By: Dr. Bilal Philips
January is named after Janus, the Roman god of doors and gateways. He was commonly depicted in statues, carvings and paintings as a two headed man with one head facing forward and the other head facing backwards. In 46BC Julius Caesar chose January 1st as the first day of the New Year as Janus symbolically represented the door to the New Year. Wild parties and orgies were held on the night before the New Year’s Day as a re-enactment of the chaos which Roman mythology depicted as preceding the cosmos or the ordered world whose organization was set by the gods. Furthermore, by that time, Janus had become, in practice, the highest god receiving the ritual sacrifices of Roman worshippers before the other gods, including the chief god, Jupiter.
Thus, in its essence the celebrations of the New Year on January 1stand New Year’s Eve, the night before, are a part and parcel of pagan religious rituals based on idolatrous beliefs in false gods. Consequently, it is completely Haraam (sinful and forbidden) for Muslims to participate in or adopt any of its related rituals, customs and symbols.
If a non-Muslim greets a Muslim, “Happy New Year”, the Muslim is not allowed to respond in a similar manner or say, “Same to you.” Instead, in order not to offend or hurt the feelings of non-Muslim friends or acquaintances, one may say instead, “Happy holiday.”
As for celebrating the New Year according to the Islamic calendar which begins with the month of Muharram, this is also not permissible from a number of perspectives. First and foremost, if one does so believing that it is pleasing to Allah to do so, thereby transforming it into an act of worship, it becomes a Bid‘ah or cursed innovation in the religion about which the Prophet (pbuh) said, “Every innovation in religion is misguidance and all misguidance leads to the Hellfire.” If one does so merely as a custom, it is still impermissible as it falls under the prohibition of imitation of pagan customs about which the Prophet (pbuh) said, “Whoever imitates a people becomes one of them.”
 Pope Gregory 13th who set the modern calendar, the Gregorian calendar, also officially fixed the first day of the year for ChristianEurope as January 1st in 1582.
By: Mufti Taqi Usmani
Zulhijjah is the last month of the Islamic calendar. Literally, it means ” the possessor of hajj.” Obviously, this name of the month indicates that the great annual worship of “hajj” is performed in this month, which gives it special significance. Some specific merits and rules relevant to this month are mentioned below:
By: Siraaj Muhammad
When reading about the problems Muslim families face we notice that some are general to the culture in which they live, while others are specific to Muslims or predominantly Muslim cultures. Attempts to resolve them usually involve learning Prophetic family best practices as well as educating ourselves about gender and child specific communication techniques via seminars, books, and articles.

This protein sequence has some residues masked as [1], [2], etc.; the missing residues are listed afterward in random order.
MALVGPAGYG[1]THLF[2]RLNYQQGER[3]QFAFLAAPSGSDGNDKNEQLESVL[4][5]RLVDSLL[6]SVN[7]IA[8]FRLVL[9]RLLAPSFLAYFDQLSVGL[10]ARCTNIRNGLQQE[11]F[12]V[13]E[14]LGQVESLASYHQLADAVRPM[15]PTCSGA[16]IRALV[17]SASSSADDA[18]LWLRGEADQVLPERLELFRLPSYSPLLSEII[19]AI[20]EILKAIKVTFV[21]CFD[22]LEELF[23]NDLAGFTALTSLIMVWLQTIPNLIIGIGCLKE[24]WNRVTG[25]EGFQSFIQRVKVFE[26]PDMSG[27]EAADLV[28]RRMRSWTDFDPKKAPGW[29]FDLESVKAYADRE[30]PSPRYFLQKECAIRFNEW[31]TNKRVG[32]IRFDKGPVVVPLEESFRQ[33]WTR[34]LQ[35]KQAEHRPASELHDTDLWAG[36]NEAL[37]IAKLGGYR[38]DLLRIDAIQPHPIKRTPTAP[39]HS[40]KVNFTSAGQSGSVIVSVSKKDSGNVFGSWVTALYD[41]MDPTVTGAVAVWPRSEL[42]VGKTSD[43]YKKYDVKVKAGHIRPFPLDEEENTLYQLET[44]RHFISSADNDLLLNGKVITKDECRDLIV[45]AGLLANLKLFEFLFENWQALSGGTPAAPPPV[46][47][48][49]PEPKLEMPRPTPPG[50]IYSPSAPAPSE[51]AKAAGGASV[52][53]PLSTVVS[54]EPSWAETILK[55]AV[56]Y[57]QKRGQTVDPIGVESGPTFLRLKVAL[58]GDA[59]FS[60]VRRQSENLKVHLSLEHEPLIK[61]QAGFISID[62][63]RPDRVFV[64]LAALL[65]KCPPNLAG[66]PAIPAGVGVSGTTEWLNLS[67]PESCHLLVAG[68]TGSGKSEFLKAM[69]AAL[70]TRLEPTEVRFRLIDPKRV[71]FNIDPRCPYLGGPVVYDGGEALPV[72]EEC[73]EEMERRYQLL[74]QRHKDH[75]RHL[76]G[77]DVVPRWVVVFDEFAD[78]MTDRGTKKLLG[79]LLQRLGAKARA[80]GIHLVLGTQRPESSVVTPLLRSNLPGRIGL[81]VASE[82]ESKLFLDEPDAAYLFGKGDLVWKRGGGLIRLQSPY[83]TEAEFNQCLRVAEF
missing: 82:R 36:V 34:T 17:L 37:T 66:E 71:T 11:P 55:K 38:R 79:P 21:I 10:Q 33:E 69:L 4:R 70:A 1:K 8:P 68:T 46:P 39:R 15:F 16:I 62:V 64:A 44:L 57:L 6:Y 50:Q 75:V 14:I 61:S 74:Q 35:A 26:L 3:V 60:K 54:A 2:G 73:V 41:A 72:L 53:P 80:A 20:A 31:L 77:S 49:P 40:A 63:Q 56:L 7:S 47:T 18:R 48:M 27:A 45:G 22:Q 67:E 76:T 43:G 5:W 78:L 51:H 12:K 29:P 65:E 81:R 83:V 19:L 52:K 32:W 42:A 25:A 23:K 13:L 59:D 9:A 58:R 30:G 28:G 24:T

1. As per the Solar calendar, every year the months fall in the same respective seasons of that location. For example, the months of March, April and May in India will always have summer, while July, August, September will always have monsoons i.e. rains in western India. November, December and January will always have winter.
2. In the lunar calendar in different years the months fall in a different season.
The lunar calendar has about 11 days less than the solar calendar. Thus, every year, the month of the lunar calendar occurs 11 days prior to what it had occurred in the previous solar year. Thus, in a span of about 33 lunar years a human being will experience all the different seasons for one particular month of the lunar calendar. This is very important because the yearly activities of a Muslim are based on the lunar calendar. Certain months like Ramadhan and Hajj are very important to the Muslims. During Ramadhan a Muslim has to fast which includes abstaining from food and drink from sunrise to sunset. If the Islamic months were based on the solar calendar where the seasons were fixed, then people living in certain parts of the world would have Ramadhan in summer while in other parts of the world it would be winter. Some Muslims would have to fast for a longer period of time where the days are long while other Muslims would have to fast for shorter period of time where the days are short. If the seasons did not change, then Muslims living in some parts of the world may feel that they are at a disadvantage throughout their lives.
By following the lunar calendar, every Muslim has a taste of fasting in different seasons and for a different time period, in a span of about 33 years of his life.
By: Aneesah Satriya
We all know that the beautiful month of Ramadan is essentially about generosity, nobility, developing oneself and being more compassionate towards others. In addition to internalizing those meanings, we need to act upon them as well.
Accordingly, we at ProductiveMuslim developed a to-do list that you can use this Ramadan. The purpose is to help you organize yourselves and your time in Ramadan.
The to-do list has regular daily acts, as well as, a recommended special act to explore every day.
You can check the task that you have fulfilled every day and highlight the ones you still want to explore. This might help some of us avoid having wasted time in Ramadan or not knowing what to do with the extra time.
Please feel free to share and/or develop the list as per your needs and circumstances. Also please remember that Ramadan is not about being overwhelmed. Rather it’s about ease and mercy, and as Prophet Muhammad taught us, “the act most pleasing to Allah is that which is done continuously, even if it is small.”